Saturday, October 31, 2015

Homily for Solemnity of All Saints

Homily for
the Solemnity of All Saints
Nov. 1, 2015
Iona College, New Rochelle
Provincial House, New Rochelle

“Today by your gift we celebrate the festival of your city, the heavenly Jerusalem, our mother, where the great array of our brothers and sisters already gives you eternal praise” (Preface).
The forerunners of Christ with saints and martyrs (ca. 1424)
The Preface for today’s feast lays out what we’re celebrating:  God’s gift and the great array of the saints.  It will further outline the place of the saints in our lives--which the Collect also touched upon.

God’s gift:  our salvation is a gift, a grace from God.  We never deserve his pardon; we have no title to heaven.  God freely and lovingly grants it to us thru Jesus Christ.  St. Paul writes to the Romans, “All are now undeservedly justified by the gift of God, thru the redemption wrought in Christ Jesus” (3:24).  Those who accept his gift he transforms into saints—the great ones whom everyone knows and admires like Mary, Peter and Paul, Francis, the Little Flower, and so on; and the innumerable, anonymous ones we’ve never heard of and never will—except the ones in our own lives.  We might think of our parents or some of our confreres in religion who were close to God, who reflected God’s love to us and who, we trust, now enjoy an intimate relationship with him in eternity.

These holy ones constitute God’s city, “the heavenly Jerusalem, our mother.”  The earthly city Jerusalem was God’s dwelling place, his holy city, the site of his temple, the center of the world.  It was the city where our redemption was effected by Jesus and the mother Church of Christendom, whence the apostles set out to preach the Good News.  It became in the Revelation of John the symbol of heaven, where God dwells on high with all his people around him, “the great array” of the saints.  So today we refer to the saints as “the heavenly Jerusalem,” not a city of bricks and mortar, of streets and marketplaces, but a city of “living stones” (to quote 1 Pet 2:5), i.e., Jerusalem’s population, God’s holy people.

This heavenly Jerusalem is called our mother because it gives birth to us.  The saints in heaven with Christ as their head, bonded into a union by the Holy Spirit, is bonded also to the Church on earth, and the whole Church bears new children in the font of Baptism, introduces neophytes to the divine life of grace, presented to us as God’s gift.

The Preface reminds us that we “rejoice in the glory bestowed upon those exalted members of the Church.”  They’re exalted because they have already conquered the world, have already won the victory of life.  They’re exalted because they’ve been raised on high to be with Christ, not yet in the resurrection (except the Virgin Mary) but in Christ’s glory—like Moses and Elijah at Jesus’ transfiguration.  Peter, James, and John on that occasion experienced the glory of heaven, a joy, a euphoria, a warmth, a sense of belonging, a fulfillment—“it’s good for us to be here” (Mark 9:5)—hard for us to imagine and impossible for us to replicate.  But all the saints now enjoy that glory.  We rejoice for them, rejoice in their victory, their everlasting safety from the dangers of our earthly pilgrimage (cf. Preface); we feel a sense of kinship with them based on our shared humanity and our shared faith.  This glory is like the sense of pride, belonging, and elation that one feels when the victorious home team or some national hero returns for a ticker tape parade, or like the way Catholics in general and Irish-Americans in particular celebrate the triumphs of Notre Dame.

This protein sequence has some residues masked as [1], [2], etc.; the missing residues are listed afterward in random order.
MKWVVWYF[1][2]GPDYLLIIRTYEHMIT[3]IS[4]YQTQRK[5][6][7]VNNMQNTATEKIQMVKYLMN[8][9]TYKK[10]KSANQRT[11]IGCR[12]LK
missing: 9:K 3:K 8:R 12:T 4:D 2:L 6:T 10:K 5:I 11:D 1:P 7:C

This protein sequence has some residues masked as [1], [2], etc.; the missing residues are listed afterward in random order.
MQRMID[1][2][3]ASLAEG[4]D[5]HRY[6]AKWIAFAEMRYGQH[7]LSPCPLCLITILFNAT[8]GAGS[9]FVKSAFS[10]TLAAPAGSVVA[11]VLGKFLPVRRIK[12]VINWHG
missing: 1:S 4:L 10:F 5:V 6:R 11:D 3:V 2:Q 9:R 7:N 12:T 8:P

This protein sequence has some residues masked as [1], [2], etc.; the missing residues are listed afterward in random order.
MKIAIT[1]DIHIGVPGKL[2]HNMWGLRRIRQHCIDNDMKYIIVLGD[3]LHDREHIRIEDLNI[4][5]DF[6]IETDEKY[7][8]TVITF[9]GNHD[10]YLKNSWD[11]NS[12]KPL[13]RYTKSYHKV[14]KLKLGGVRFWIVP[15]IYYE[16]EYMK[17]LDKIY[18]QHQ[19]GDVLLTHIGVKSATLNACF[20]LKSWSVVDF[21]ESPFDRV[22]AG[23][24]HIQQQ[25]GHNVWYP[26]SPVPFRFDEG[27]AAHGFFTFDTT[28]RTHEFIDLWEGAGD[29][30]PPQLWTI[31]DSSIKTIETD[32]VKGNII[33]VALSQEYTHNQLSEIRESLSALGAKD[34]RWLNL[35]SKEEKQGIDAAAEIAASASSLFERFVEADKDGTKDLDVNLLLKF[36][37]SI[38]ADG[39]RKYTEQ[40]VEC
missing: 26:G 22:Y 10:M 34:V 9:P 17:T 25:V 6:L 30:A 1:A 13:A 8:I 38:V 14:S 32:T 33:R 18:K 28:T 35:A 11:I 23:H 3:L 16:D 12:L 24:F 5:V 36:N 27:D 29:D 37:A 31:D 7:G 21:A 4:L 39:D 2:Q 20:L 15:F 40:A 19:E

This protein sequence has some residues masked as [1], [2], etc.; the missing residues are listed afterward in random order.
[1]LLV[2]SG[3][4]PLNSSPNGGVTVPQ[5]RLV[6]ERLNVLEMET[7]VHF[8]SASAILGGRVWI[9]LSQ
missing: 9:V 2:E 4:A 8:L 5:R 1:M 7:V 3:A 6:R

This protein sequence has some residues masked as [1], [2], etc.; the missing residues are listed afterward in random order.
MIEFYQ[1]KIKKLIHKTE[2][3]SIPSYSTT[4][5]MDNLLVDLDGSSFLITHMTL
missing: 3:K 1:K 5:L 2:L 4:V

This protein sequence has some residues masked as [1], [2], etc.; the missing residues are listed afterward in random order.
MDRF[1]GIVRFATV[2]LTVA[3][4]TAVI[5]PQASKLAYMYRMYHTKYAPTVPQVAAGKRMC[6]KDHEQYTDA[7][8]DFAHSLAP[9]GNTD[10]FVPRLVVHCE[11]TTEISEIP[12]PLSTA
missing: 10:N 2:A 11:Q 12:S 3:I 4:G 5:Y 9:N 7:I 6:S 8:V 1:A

The Preface continues:  “thru them you give us, in our frailty, both strength and good example.”  We’re well aware of our own frailty—our sinfulness, our proneness to inadvertent errors of one sort or another.  In recent weeks we’ve been reminded often of that in discussions of whether Junipero Serra ought to be canonized, given how he sometimes treated the mission Indians.  We might also think of how stubborn Don Bosco could be, e.g., in his relationship with Abp. Gastaldi.  We recall the necessary conversions of Paul, Augustine, Ignatius, and 2 notables whom Pope Francis highlighted in his address to Congress:  Thomas Merton and Dorothy Day.  But God’s gift of grace is more powerful than our weakness!  We rejoice in what God has done in the saints, and seeing them we hope for what he might do in us.
Ignatius of Loyola wounded in battle

Then we look at the “good example” of the saints, the models of human holiness that they provide.  They show us how to live as disciples of Christ on our pilgrimage.  Their prayers for us give us strength and encouragement, which the Collect emphasized.

So for all these reasons—and perhaps others that you may think of—today we celebrate the great festival of God’s holy city, the great gift of God’s grace manifest in the human race.

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